Reports

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Status: Finished  |  Genre: Memoir  |  House: Footsteps, yarns and little fibs


Newspaper interviews are often written up wrong.

Submitted: October 10, 2017

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Submitted: October 10, 2017

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Have you been interviewed by a newspaper reporter? If so have you noticed that when you give an interview, they often get it wrong? In the end, I asked to proofread details I had given because there were so many errors. But to be fair, my speech is a little lazy, so perhaps I’m partly to blame. I might say, ‘The kids were firing a twenty two.’ So that’s what was reported, but I meant a .22 calibre rifle. And firearms ‘experts’ then wrote to the paper criticising me for being imprecise and confusing. Like any industry, foresters and nurserymen have their own jargon. ‘We’re planting sixteen hundred spa this season.’ Spa means, stems per acre. The article read, ‘The forest is planting 1600 acres this season.’ It was more like two hundred acres. They were not much on zeros either. ‘This season we have eight million Douglas fir seedlings to be lifted.’  The report says, ‘The nursery has 80,000 Douglas Fir to be picked up.’ Maybe I’m picky I but when writing a botanical name, the genera has a capital letter and the species a lower case – the same for common names. ‘Lifting’ means harvesting, digging up from the nursery bed – not ‘picking up’. Maybe I would have been a bugger to interview!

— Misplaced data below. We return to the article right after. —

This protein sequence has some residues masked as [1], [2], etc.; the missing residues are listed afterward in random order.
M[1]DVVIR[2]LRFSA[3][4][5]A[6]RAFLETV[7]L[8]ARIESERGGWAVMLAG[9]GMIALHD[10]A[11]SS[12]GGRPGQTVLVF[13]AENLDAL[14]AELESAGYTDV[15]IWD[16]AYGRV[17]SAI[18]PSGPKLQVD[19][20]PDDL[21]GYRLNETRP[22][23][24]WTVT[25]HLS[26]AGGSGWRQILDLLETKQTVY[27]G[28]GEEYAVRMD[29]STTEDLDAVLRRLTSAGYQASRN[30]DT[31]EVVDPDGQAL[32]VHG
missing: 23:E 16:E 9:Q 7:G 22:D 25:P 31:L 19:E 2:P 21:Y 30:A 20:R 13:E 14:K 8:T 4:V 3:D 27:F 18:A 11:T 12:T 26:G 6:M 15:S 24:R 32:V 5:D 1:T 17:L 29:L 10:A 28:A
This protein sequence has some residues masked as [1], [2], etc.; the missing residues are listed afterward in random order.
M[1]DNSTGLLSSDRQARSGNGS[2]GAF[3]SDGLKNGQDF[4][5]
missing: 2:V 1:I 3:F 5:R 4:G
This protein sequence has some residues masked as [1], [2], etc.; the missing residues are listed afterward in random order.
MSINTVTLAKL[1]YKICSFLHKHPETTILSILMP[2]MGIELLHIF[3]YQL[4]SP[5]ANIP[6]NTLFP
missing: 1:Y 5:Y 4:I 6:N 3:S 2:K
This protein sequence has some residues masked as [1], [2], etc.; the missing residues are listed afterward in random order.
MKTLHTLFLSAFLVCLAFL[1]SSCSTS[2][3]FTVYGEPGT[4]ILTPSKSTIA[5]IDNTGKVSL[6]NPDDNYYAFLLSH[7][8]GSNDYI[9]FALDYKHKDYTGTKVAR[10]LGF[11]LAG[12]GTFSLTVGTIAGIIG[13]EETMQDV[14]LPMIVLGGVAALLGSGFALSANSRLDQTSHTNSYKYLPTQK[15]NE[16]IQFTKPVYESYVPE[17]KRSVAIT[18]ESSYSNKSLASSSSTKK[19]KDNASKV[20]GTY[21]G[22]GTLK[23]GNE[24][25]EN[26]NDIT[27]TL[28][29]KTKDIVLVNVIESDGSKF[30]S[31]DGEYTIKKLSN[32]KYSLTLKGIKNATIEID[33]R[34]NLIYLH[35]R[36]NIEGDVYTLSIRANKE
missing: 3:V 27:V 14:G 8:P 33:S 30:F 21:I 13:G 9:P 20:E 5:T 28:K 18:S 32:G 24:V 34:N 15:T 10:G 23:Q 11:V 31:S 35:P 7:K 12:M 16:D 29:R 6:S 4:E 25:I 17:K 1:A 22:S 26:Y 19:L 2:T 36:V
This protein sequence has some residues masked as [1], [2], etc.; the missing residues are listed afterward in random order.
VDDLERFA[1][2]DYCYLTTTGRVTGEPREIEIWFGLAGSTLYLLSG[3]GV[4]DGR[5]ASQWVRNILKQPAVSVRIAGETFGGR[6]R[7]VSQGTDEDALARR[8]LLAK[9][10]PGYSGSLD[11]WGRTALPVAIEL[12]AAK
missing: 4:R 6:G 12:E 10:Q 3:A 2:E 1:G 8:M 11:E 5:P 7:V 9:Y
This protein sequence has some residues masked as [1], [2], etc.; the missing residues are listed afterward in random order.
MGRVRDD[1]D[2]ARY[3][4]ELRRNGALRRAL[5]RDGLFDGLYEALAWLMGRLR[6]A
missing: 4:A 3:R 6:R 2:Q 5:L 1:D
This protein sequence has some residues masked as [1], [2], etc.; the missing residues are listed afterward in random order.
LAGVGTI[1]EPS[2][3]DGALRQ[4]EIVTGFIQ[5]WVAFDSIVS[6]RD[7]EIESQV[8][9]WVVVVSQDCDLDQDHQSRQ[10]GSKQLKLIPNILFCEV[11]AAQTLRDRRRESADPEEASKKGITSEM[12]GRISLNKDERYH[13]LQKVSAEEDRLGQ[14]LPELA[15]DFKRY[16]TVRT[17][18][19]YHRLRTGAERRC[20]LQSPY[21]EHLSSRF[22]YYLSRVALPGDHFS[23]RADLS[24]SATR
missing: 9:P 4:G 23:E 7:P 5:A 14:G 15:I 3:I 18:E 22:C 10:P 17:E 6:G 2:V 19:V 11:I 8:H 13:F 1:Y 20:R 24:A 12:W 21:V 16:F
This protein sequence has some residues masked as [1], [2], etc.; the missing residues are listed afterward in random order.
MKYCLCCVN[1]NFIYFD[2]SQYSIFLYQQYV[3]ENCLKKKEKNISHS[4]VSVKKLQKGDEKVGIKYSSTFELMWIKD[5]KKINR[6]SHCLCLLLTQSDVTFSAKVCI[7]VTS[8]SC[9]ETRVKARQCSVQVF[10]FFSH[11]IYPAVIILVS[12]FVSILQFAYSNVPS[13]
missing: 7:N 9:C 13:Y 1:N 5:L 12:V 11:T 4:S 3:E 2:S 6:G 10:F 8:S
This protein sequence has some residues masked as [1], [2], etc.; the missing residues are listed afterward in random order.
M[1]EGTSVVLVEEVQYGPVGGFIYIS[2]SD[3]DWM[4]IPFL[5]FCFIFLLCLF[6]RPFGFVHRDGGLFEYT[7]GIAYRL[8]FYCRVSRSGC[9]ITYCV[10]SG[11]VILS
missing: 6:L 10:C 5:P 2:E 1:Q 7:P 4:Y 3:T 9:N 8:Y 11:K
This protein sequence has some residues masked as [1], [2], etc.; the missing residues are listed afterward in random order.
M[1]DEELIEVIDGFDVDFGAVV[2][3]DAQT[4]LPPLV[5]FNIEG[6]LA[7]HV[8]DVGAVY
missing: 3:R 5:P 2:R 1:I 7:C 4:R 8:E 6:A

The forest was in a buildup phase, with a lot going on. As well there was high unemployment, so to cope with our pressure and as a directive from government, we took on extra workers. Many became unemployed during the winter months because their work was seasonal, summertime work, so we were able to utilize them in our planting operations. There was an element of politics too. As well, for the first time in a financial year, our logging/ harvesting revenue, would exceed one million dollars. So the newspapers followed us.

As an aside, and part of our corporate responsibility, we were wanting to create an amenity area on the river terrace below our headquarters site. Old Bert had a horse-drawn mower that while it may not have come out of the Ark, it hadn’t cut a blade of grass for the best part of three quarters of a century! He reckoned he could tinker with it and have it going after the weekend. Well, after a couple of rounds of the paddock the old mower fell to pieces and we had to make alternative arrangements.

Bert collected most of his mower parts but obviously not all of them. A week or two later I was down on the terrace, showing a contractor what we wanted him to do when I cut my boot on one of Bert’s broken blades. After I swore, I collected up more parts lying there and sat them beside a strainer post for Bert to collect sometime. I went into Jack’s office and showed him my boot and told him I had found some more mower parts.

Albert, the forest clerk was sitting at his desk, talking to the pay clerk who had brought wages up from Dunedin. But Albert could multi-task and listen in as well as conversing! The next morning a newspaper reporter rang. Jack and I were out on our rounds so Albert took the call. He usually didn’t like to be quoted in the paper and told reporters to wait for me because that was part of my role. But this time, he had juicy news!

Next morning there were headlines: ‘Forestry worker finds Moa bones!’


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